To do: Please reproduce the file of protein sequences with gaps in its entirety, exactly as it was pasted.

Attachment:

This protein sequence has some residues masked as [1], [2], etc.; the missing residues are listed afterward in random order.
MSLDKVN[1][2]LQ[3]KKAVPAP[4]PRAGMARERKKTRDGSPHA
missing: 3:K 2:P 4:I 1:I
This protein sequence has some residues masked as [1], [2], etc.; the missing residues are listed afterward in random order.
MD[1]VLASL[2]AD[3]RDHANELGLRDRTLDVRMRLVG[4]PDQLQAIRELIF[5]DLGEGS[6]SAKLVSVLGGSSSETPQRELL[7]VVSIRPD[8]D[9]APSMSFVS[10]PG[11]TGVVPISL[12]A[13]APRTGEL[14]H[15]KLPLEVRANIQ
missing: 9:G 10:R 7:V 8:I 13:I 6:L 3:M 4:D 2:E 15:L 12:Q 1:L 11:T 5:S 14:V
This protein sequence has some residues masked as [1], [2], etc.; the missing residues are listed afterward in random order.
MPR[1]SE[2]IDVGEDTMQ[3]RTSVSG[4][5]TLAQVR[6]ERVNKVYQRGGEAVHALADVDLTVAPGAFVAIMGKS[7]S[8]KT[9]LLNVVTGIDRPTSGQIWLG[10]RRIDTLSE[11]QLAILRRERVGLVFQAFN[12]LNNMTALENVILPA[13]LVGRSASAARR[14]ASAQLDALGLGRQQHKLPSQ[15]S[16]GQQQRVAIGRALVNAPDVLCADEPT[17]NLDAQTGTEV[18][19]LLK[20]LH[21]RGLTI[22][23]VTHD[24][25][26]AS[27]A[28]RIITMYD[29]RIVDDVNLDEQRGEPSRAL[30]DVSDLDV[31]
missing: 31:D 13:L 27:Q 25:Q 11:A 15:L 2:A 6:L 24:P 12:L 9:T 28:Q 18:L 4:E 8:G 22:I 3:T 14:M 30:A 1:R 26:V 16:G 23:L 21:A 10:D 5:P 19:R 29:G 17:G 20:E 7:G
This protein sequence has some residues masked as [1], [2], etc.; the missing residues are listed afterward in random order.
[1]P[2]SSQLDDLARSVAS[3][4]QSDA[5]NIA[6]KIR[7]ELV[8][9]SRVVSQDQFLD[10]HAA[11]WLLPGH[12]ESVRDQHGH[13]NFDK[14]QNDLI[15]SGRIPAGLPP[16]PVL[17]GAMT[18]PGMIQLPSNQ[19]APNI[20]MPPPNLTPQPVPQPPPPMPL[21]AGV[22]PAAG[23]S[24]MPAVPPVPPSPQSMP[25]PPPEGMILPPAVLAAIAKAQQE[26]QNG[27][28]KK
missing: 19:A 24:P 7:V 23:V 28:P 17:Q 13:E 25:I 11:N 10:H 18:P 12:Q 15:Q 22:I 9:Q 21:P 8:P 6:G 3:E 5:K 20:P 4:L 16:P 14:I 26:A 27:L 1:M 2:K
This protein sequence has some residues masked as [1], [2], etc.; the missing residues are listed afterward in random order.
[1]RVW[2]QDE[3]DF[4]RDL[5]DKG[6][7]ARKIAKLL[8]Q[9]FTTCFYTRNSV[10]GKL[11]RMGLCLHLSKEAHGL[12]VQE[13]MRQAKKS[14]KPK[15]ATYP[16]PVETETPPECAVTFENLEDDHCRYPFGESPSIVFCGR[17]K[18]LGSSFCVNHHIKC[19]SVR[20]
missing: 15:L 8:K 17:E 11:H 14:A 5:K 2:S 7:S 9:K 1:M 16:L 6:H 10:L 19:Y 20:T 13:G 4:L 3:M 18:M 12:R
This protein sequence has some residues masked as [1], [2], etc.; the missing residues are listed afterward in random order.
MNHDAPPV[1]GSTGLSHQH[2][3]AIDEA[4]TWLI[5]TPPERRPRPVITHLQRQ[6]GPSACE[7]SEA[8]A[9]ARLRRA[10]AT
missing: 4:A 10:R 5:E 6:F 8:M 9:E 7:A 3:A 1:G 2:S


This protein sequence has some residues masked as [1], [2], etc.; the missing residues are listed afterward in random order.
MSLDKVN[1][2]LQ[3]KKAVPAP[4]PRAGMARERKKTRDGSPHA
missing: 3:K 2:P 4:I 1:I
This protein sequence has some residues masked as [1], [2], etc.; the missing residues are listed afterward in random order.
MD[1]VLASL[2]AD[3]RDHANELGLRDRTLDVRMRLVG[4]PDQLQAIRELIF[5]DLGEGS[6]SAKLVSVLGGSSSETPQRELL[7]VVSIRPD[8]D[9]APSMSFVS[10]PG[11]TGVVPISL[12]A[13]APRTGEL[14]H[15]KLPLEVRANIQ
missing: 9:G 10:R 7:V 8:I 13:I 6:L 3:M 4:D 2:E 15:L 12:Q 1:L 11:T 5:S 14:V
This protein sequence has some residues masked as [1], [2], etc.; the missing residues are listed afterward in random order.
MPR[1]SE[2]IDVGEDTMQ[3]RTSVSG[4][5]TLAQVR[6]ERVNKVYQRGGEAVHALADVDLTVAPGAFVAIMGKS[7]S[8]KT[9]LLNVVTGIDRPTSGQIWLG[10]RRIDTLSE[11]QLAILRRERVGLVFQAFN[12]LNNMTALENVILPA[13]LVGRSASAARR[14]ASAQLDALGLGRQQHKLPSQ[15]S[16]GQQQRVAIGRALVNAPDVLCADEPT[17]NLDAQTGTEV[18][19]LLK[20]LH[21]RGLTI[22][23]VTHD[24][25][26]AS[27]A[28]RIITMYD[29]RIVDDVNLDEQRGEPSRAL[30]DVSDLDV[31]
missing: 31:D 13:L 27:Q 25:Q 11:A 15:L 2:A 6:L 24:P 12:L 9:T 28:Q 18:L 4:E 8:G 22:I 3:T 14:M 30:A 1:R 26:V 16:G 23:L 21:A 10:D 5:P 19:R 29:G 17:G 20:E 7:G
This protein sequence has some residues masked as [1], [2], etc.; the missing residues are listed afterward in random order.
[1]P[2]SSQLDDLARSVAS[3][4]QSDA[5]NIA[6]KIR[7]ELV[8][9]SRVVSQDQFLD[10]HAA[11]WLLPGH[12]ESVRDQHGH[13]NFDK[14]QNDLI[15]SGRIPAGLPP[16]PVL[17]GAMT[18]PGMIQLPSNQ[19]APNI[20]MPPPNLTPQPVPQPPPPMPL[21]AGV[22]PAAG[23]S[24]MPAVPPVPPSPQSMP[25]PPPEGMILPPAVLAAIAKAQQE[26]QNG[27][28]KK
missing: 19:A 24:P 7:V 23:V 28:P 17:Q 13:E 25:I 11:N 10:H 18:P 12:Q 15:Q 22:I 9:Q 21:P 8:P 6:G 3:E 5:K 20:P 4:L 16:P 14:I 26:A 27:L 1:M 2:K
This protein sequence has some residues masked as [1], [2], etc.; the missing residues are listed afterward in random order.
[1]RVW[2]QDE[3]DF[4]RDL[5]DKG[6][7]ARKIAKLL[8]Q[9]FTTCFYTRNSV[10]GKL[11]RMGLCLHLSKEAHGL[12]VQE[13]MRQAKKS[14]KPK[15]ATYP[16]PVETETPPECAVTFENLEDDHCRYPFGESPSIVFCGR[17]K[18]LGSSFCVNHHIKC[19]SVR[20]
missing: 15:L 8:K 17:E 11:H 14:A 5:K 2:S 7:S 9:K 1:M 16:L 6:H 10:L 19:Y 20:T 13:G 4:L 3:M 18:M 12:R
This protein sequence has some residues masked as [1], [2], etc.; the missing residues are listed afterward in random order.
MNHDAPPV[1]GSTGLSHQH[2][3]AIDEA[4]TWLI[5]TPPERRPRPVITHLQRQ[6]GPSACE[7]SEA[8]A[9]ARLRRA[10]AT
missing: 4:A 10:R 5:E 6:F 8:M 9:E 7:A 3:A 1:G 2:S